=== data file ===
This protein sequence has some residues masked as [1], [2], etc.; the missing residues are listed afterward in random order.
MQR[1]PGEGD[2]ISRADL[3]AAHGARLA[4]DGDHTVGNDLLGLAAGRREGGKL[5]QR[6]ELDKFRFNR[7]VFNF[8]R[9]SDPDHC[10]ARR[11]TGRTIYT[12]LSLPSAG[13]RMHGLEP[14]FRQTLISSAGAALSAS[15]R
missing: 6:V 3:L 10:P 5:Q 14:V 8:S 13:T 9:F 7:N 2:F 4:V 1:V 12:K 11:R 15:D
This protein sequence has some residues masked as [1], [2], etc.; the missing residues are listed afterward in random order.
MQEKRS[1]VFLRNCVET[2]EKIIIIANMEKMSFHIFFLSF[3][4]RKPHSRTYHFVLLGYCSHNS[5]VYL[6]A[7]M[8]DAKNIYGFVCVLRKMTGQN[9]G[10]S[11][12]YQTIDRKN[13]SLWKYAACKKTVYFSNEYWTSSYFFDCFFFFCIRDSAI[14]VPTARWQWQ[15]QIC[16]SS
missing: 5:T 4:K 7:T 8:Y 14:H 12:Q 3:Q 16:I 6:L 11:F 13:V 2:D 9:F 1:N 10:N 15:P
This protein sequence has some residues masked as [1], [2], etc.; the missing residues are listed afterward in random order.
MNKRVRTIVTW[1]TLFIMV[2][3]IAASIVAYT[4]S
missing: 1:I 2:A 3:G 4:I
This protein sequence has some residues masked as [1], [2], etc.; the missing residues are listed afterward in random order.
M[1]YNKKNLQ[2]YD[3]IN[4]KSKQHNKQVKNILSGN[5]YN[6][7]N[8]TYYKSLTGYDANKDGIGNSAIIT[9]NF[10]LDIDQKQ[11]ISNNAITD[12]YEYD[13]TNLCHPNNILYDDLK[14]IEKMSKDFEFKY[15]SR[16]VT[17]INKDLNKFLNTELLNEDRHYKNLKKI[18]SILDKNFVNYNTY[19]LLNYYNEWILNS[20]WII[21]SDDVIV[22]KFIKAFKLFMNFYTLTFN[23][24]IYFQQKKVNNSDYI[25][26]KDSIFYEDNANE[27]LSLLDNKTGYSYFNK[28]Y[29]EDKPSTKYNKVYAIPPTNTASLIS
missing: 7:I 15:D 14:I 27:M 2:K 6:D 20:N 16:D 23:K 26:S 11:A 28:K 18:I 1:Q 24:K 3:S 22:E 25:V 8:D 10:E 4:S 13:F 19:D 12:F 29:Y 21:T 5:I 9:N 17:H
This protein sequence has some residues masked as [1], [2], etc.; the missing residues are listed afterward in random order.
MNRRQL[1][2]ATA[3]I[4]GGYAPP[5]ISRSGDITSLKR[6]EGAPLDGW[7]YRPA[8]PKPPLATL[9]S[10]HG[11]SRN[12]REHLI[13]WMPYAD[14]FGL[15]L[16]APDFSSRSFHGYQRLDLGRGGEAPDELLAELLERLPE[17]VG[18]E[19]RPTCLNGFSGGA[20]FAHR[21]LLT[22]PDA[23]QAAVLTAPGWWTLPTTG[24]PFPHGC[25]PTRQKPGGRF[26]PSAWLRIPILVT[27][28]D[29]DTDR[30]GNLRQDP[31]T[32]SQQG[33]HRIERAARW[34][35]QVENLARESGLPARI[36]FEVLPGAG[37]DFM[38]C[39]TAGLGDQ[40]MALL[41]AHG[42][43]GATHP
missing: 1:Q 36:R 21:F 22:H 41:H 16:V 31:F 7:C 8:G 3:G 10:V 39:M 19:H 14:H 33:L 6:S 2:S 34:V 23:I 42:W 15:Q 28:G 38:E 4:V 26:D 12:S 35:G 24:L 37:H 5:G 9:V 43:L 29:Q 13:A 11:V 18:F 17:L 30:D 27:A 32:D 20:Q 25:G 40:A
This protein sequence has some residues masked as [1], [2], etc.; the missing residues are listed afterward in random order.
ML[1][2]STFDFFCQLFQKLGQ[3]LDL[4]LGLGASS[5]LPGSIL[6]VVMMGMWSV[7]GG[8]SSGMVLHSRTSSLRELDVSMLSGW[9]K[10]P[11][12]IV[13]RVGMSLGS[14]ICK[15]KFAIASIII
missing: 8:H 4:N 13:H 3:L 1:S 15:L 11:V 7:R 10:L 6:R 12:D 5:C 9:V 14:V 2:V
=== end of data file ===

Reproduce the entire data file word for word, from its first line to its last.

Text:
This protein sequence has some residues masked as [1], [2], etc.; the missing residues are listed afterward in random order.
MQR[1]PGEGD[2]ISRADL[3]AAHGARLA[4]DGDHTVGNDLLGLAAGRREGGKL[5]QR[6]ELDKFRFNR[7]VFNF[8]R[9]SDPDHC[10]ARR[11]TGRTIYT[12]LSLPSAG[13]RMHGLEP[14]FRQTLISSAGAALSAS[15]R
missing: 6:V 3:L 10:P 5:Q 14:V 8:S 13:T 9:F 7:N 2:F 4:V 1:V 12:K 11:R 15:D
This protein sequence has some residues masked as [1], [2], etc.; the missing residues are listed afterward in random order.
MQEKRS[1]VFLRNCVET[2]EKIIIIANMEKMSFHIFFLSF[3][4]RKPHSRTYHFVLLGYCSHNS[5]VYL[6]A[7]M[8]DAKNIYGFVCVLRKMTGQN[9]G[10]S[11][12]YQTIDRKN[13]SLWKYAACKKTVYFSNEYWTSSYFFDCFFFFCIRDSAI[14]VPTARWQWQ[15]QIC[16]SS
missing: 5:T 4:K 7:T 8:Y 14:H 12:Q 3:Q 16:I 6:L 11:F 13:V 2:D 9:F 1:N 10:N 15:P
This protein sequence has some residues masked as [1], [2], etc.; the missing residues are listed afterward in random order.
MNKRVRTIVTW[1]TLFIMV[2][3]IAASIVAYT[4]S
missing: 1:I 2:A 3:G 4:I
This protein sequence has some residues masked as [1], [2], etc.; the missing residues are listed afterward in random order.
M[1]YNKKNLQ[2]YD[3]IN[4]KSKQHNKQVKNILSGN[5]YN[6][7]N[8]TYYKSLTGYDANKDGIGNSAIIT[9]NF[10]LDIDQKQ[11]ISNNAITD[12]YEYD[13]TNLCHPNNILYDDLK[14]IEKMSKDFEFKY[15]SR[16]VT[17]INKDLNKFLNTELLNEDRHYKNLKKI[18]SILDKNFVNYNTY[19]LLNYYNEWILNS[20]WII[21]SDDVIV[22]KFIKAFKLFMNFYTLTFN[23][24]IYFQQKKVNNSDYI[25][26]KDSIFYEDNANE[27]LSLLDNKTGYSYFNK[28]Y[29]EDKPSTKYNKVYAIPPTNTASLIS
missing: 7:I 15:D 14:I 27:M 2:K 6:D 20:N 16:D 23:K 26:S 11:A 28:K 18:I 1:Q 24:K 3:S 22:E 25:V 8:D 10:E 4:S 13:F 19:D 12:F 29:Y 21:T 5:I 9:N 17:H
This protein sequence has some residues masked as [1], [2], etc.; the missing residues are listed afterward in random order.
MNRRQL[1][2]ATA[3]I[4]GGYAPP[5]ISRSGDITSLKR[6]EGAPLDGW[7]YRPA[8]PKPPLATL[9]S[10]HG[11]SRN[12]REHLI[13]WMPYAD[14]FGL[15]L[16]APDFSSRSFHGYQRLDLGRGGEAPDELLAELLERLPE[17]VG[18]E[19]RPTCLNGFSGGA[20]FAHR[21]LLT[22]PDA[23]QAAVLTAPGWWTLPTTG[24]PFPHGC[25]PTRQKPGGRF[26]PSAWLRIPILVT[27][28]D[29]DTDR[30]GNLRQDP[31]T[32]SQQG[33]HRIERAARW[34][35]QVENLARESGLPARI[36]FEVLPGAG[37]DFM[38]C[39]TAGLGDQ[40]MALL[41]AHG[42][43]GATHP
missing: 1:Q 36:R 21:F 22:H 41:H 16:V 31:F 7:C 8:G 3:G 10:V 39:M 19:H 14:H 33:L 6:S 2:S 34:V 23:I 42:W 15:Q 28:G 38:E 4:V 26:D 12:S 35:G 24:L 37:H 5:G 9:V 43:L 29:Q 13:A 11:V 18:F 17:L 30:D 27:A 32:D 20:Q 25:G 40:A
This protein sequence has some residues masked as [1], [2], etc.; the missing residues are listed afterward in random order.
ML[1][2]STFDFFCQLFQKLGQ[3]LDL[4]LGLGASS[5]LPGSIL[6]VVMMGMWSV[7]GG[8]SSGMVLHSRTSSLRELDVSMLSGW[9]K[10]P[11][12]IV[13]RVGMSLGS[14]ICK[15]KFAIASIII
missing: 8:H 4:N 13:H 3:L 1:S 15:L 11:V 7:R 10:L 6:R 12:D 5:C 9:V 14:V 2:V